The Watlington Mark
By James Kelso 102 x 61cm 40” x 24”
Oil on gessoed panel
The White Mark on Watlington Hill is said to have been the idea of a local squire, Edward Horne. From his home - which was over Cuxham way I believe - he could see the flat topped tower of St Leonard’s parish church. This was back in 1764. He felt the tower would be more impressive if it appeared to have a spire. He therefore vandalised a perfectly innocent distant Chiltern and had the mark cut into the chalk. The cut is 36 feet (11 m) wide at its base and 270 feet (82 m) long. Sometime later - almost three centuries later - while walking one day on the hill I watched a red kite in the distance. It was carrying something which it then dropped. I’m not sure what the object was, but for some reason I thought it might have been a been a face mask. A crow then picked up whatever it was and took off with it. I can’t say for sure I witnessed this scene, or whether I part imagined it. But it suggested a coincidence of words, corvid - Latin for crow - and covid for the mask virus. A tenuous and rather pretentious connection but that is what led to the picture. I entered the painting for the RA 2021 Summer Exhibition, entry fee £37. The jury rejected it.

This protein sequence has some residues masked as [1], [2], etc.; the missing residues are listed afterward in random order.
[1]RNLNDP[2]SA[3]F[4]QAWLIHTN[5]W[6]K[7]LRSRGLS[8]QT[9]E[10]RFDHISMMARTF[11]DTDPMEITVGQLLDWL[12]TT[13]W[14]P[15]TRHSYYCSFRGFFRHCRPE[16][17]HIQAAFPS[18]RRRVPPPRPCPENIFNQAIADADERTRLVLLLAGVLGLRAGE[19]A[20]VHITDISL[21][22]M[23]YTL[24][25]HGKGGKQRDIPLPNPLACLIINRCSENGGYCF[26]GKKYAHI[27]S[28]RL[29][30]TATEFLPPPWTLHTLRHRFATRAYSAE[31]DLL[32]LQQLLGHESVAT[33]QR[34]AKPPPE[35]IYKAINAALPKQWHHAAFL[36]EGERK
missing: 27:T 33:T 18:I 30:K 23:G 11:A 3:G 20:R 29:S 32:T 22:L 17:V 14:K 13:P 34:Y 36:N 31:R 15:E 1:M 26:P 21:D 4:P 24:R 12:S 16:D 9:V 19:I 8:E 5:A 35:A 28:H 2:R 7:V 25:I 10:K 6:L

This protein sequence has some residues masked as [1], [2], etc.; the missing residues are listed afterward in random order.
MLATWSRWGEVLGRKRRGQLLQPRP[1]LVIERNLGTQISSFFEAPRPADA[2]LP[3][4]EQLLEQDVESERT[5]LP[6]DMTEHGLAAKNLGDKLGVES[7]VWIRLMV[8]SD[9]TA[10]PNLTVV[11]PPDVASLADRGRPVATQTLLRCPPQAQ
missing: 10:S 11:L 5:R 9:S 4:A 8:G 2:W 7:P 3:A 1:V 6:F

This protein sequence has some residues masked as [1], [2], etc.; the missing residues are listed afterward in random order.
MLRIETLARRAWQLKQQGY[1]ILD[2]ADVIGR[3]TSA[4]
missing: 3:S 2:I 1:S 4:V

Author, author, I hear you cry. Well, here goes. I come from haunts of coot and hern, I make a sudden sally… Hang on that’s not me, that’s Tennyson. Oops! Wrong copy, sorree. I’m James Kelso – and, actually, do you know what, I feel a tad awkward writing this sort of self-puffery. So, if it’s okay with you, can we leave it there? Thank you. I knew you’d understand. Browse on, McDuff.